I was 23 when I experienced my first panic attack. There was nothing out of the ordinary, and I did not experience some traumatic event — it just happened. I was at work and went from feeling fine to feeling like death was knocking on my door in less than two seconds.
I never really knew anything about mental health. In fact, I am embarrassed to say I was completely ignorant; at one point in my life I thought panic and anxiety disorders were a way for people to “get attention.” I have come a long way since then, and while I think society as a whole has come a long way, too, we do still need to keep the conversation going. It is an issue that will affect your whole life — I am proof of how devastating it can financially be.
1. Working less and spending more. This was a huge problem for me, as I never knew when I would experience a panic attack or how long an episode would last. Sometimes it was one attack and would last a few minutes; other times they were unrelenting attacks on top of attacks that lasted for days affecting everything from how I slept to what I ate. As one probably would guess, I called in sick often, left work early, or just took weeks off at a time. This resulted in either a very small or nonexistent paycheck, making me rely heavily on loans and credit to fund my increasingly expensive lifestyle. I went out less often, which equaled a lot of takeout from high-end restaurants, because I just couldn’t stomach the usual places or was just bored. I also started to just spend on anything and everything just to feel better, whether was fast fashion, nights out, or a spur-of-the-moment weekend vacation. The grand total of what this cost in the span of six months was $16,000 CAD ( $12,300 USD).
2. Making horrible, irrational decisions. This was in part due to the lack of sleep I was getting. Impulsiveness is a side effect of chronic sleep deprivation, but also when I had moments of relief, I tried to live hard and fast, fitting in as much as I could before the next episode. This resulted in me moving on a whim from one province to another, quitting a stable job in favor of signing up for a for-profit higher education institute, and switching the field of studies just because (which, by the way, I ended up dropping out of after two months, and still have to pay for the tuition). While my now rational self cringes at this, at the time, I thought I just needed a change to “fix” myself. I didn’t get better, and I just added to my debt load to the tune of $20,000 CAD ( $15,400 USD).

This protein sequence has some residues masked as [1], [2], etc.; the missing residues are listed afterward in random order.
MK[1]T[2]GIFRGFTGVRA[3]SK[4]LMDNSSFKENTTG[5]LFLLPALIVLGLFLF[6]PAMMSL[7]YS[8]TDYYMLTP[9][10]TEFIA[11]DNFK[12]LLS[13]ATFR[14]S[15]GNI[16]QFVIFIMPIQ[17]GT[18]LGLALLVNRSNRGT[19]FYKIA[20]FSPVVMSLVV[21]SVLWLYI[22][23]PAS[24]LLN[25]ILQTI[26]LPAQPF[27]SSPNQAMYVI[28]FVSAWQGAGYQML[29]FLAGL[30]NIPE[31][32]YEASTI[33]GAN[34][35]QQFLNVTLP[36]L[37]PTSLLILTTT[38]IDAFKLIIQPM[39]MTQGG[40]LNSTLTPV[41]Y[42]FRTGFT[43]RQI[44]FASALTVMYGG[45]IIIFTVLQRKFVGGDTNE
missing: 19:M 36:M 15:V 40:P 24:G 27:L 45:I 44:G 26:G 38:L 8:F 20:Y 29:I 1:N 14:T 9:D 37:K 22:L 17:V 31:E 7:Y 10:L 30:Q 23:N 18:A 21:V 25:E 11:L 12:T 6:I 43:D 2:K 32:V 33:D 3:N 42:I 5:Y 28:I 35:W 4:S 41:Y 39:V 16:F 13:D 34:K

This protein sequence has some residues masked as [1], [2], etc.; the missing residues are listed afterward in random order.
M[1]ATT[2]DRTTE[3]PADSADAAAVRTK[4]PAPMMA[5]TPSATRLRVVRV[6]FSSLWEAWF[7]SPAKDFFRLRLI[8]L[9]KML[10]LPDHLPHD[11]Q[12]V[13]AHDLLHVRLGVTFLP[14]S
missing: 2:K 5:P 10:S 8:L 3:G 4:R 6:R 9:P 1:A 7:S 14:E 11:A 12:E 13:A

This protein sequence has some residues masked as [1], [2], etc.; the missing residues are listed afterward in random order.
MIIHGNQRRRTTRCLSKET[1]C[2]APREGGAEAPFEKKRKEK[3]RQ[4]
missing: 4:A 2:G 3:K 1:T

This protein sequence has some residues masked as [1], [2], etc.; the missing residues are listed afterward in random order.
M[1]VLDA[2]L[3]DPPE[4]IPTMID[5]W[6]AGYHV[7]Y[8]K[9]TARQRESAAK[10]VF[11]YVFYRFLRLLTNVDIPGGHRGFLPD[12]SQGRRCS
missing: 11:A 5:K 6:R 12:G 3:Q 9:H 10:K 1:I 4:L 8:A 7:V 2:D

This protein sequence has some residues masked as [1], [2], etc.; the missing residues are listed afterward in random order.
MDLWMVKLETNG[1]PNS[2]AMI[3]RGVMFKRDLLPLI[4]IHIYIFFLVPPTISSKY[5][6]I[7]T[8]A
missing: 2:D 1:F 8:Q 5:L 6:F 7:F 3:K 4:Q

3. Medication. Oh, the medication — so much medication, no health insurance, and the numerous ambulance rides (those things are expensive). I started depending on benzos to feel somewhat normal. Newsflash: they didn’t work, because I was getting them through emergency room visits and not through a proper channel. I was taking anything — Clonazepam, Ativan, and others I just can’t remember the names of. I was taking them like candy, even though all they really did was keep me in a constant state of dullness. Also all the sleeping pills, whether prescribed or over the counter, and all the other medication I was taking due to the numerous other symptoms I experienced. I don’t know the exact tally of this amount, and while I know I am lucky in the sense of “yay Canada free healthcare,” these things still added up really fast. I estimate this being anywhere from $6,000 – $7,000 CAD ( $4,600 – $5,400 USD).
4. Ignoring bills. Let’s talk about credit cards, bills, and every adult thing I ignored. I stopped paying attention to anything remotely adult-related. I stopped paying bills unless I absolutely needed to, like when my phone got shut off or how instead of paying rent I just moved (WTF). I maxed out all my credit cards, and then just ignored the balances. I just let my bank accounts go into overdraft and ignored those, too. This cost me to the tune of $5,000 CAD ($3,850 USD).
If anyone is keeping a running total, I racked up a whopping $41,000 CAD ( $31,500 USD). All this could have been avoided by properly addressing my issue. I am proud to say today I am in a better place. Let me tell you — counseling sessions cost far less than a student loan. After coming across TFD a year ago, I finally decided to get the help I needed financially and mentally, and am proud to say that today I am slowly working to repair my credit score. I have a financial portfolio, but even bigger yet, I have a bank account — something I hadn’t had in almost six years. So I encourage everyone to get educated about their financial and mental well-being, because it will save you thousands in the long run.
S.J. is a mother of 4, currently working towards a degree in accounting. She has always been good with money, just not her own money. She loves to read nonfiction anything, really, and spends her spare time indulging in anything finance-related.
Image via Unsplash